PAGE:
Helping to ensure the integrity of the gas pipeline in NQ

Eyes on the pipe

The pipeline is owned by Palisade and is operated by AGL and Arrow Energy through a jointly owned company called EIM. TW Power Services is the maintenance provider of the pipeline.

TW Power Services makes regular checks of the pipeline, from the air and on ground. The organisation also relies on landowners whose property the pipeline crosses to be their eyes on-ground.

Plan to control erosion

The North Queensland Gas Pipeline (NQGP) is a 391km onshore natural gas pipeline system, with capacity to transport up to 108 terajoules of gas a day from the Moranbah Gas Project in the Bowen Basin to power industrial users in Townsville.

The pipeline runs through the BBB catchment. The LDC project and TW Power Services is working together to develop an erosion control plan for the easement that runs through the BBB.

The scope of works includes:

  • inspecting likely sites along the pipeline easement between Strathmore and Strathalbyn because there are a number of gully heads along this section that are expanding onto the easement. A remediation technical design will be developed for one site.
  • developing an erosion control plan for the easement that runs through the BBB (including an estimate of costs) with the aim to reinstate ground and halt further erosion that is affecting the ground level over the gas pipeline.
  • meeting and discussing the concept plan with NQ Gas maintenance crews and contractors (Townsville Earthmoving), and discuss amendments to the plan based on contractors capabilities, availability of material and budget.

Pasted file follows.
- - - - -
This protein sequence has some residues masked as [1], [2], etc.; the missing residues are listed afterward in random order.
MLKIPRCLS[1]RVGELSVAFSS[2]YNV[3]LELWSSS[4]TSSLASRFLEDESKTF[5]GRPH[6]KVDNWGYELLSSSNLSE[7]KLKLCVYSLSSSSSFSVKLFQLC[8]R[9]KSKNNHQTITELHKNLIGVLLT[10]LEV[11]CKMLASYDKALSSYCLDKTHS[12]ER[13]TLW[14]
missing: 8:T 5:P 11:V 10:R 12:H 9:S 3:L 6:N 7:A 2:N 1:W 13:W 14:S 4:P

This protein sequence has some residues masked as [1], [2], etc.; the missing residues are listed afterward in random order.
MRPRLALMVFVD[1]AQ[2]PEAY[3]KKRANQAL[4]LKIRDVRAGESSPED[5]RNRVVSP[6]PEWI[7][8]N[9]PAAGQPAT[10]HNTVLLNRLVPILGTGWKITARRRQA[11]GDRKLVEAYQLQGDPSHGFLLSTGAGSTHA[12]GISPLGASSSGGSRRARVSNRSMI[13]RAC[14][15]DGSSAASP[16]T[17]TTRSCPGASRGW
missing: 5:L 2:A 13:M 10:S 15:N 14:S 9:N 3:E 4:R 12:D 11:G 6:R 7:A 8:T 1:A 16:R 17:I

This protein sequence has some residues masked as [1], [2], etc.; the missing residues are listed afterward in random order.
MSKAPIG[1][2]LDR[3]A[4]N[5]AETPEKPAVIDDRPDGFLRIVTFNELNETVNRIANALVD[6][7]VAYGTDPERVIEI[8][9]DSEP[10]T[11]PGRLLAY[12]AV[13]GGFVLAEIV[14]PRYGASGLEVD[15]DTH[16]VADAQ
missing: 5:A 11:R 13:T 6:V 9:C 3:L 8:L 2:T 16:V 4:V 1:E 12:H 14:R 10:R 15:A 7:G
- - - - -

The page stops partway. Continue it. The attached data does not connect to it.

• completing the erosion control plan.

These activities were expected to be completed by the time this newsletter was published.

The project is keen to continue to work with NQ Gas and TW Power Services to coordinate and implement future erosion control works along the gas pipeline. The LDC project can also help landholders implement site-specific grazing management practices that can assist with gully remediation and other erosion issues along the pipeline easement. 

Erosion along the pipeline near the Burdekin River at Strathalbyn.

Finding common ground

The LDC project will never achieve the desired whole-of-catchment water quality and land management outcomes if the sole focus is on the grazing community.

In saying that – the project is not a finger pointing exercise – it’s about gaining an understanding of how other land managers operate, identifying a standard of practice equivalent to what is being asked of the grazing community, then ensuring those responsible for implementing and maintaining on-ground works have the knowledge and commitment to deliver at this level.

LDC has been fortunate to work with councils, mines, government departments and utility providers across the BBB catchment.

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Figure 1. Total fine sediment reduction by project type and erosion source. Inset shows the proportion of the total project area for each project type.

These estimates have been calculated using two methods: 

1) The pollutant reduction component of the Alluvium/Great Barrier Reef Foundation (GBRF) investment tool for hillslope and streambank erosion management projects;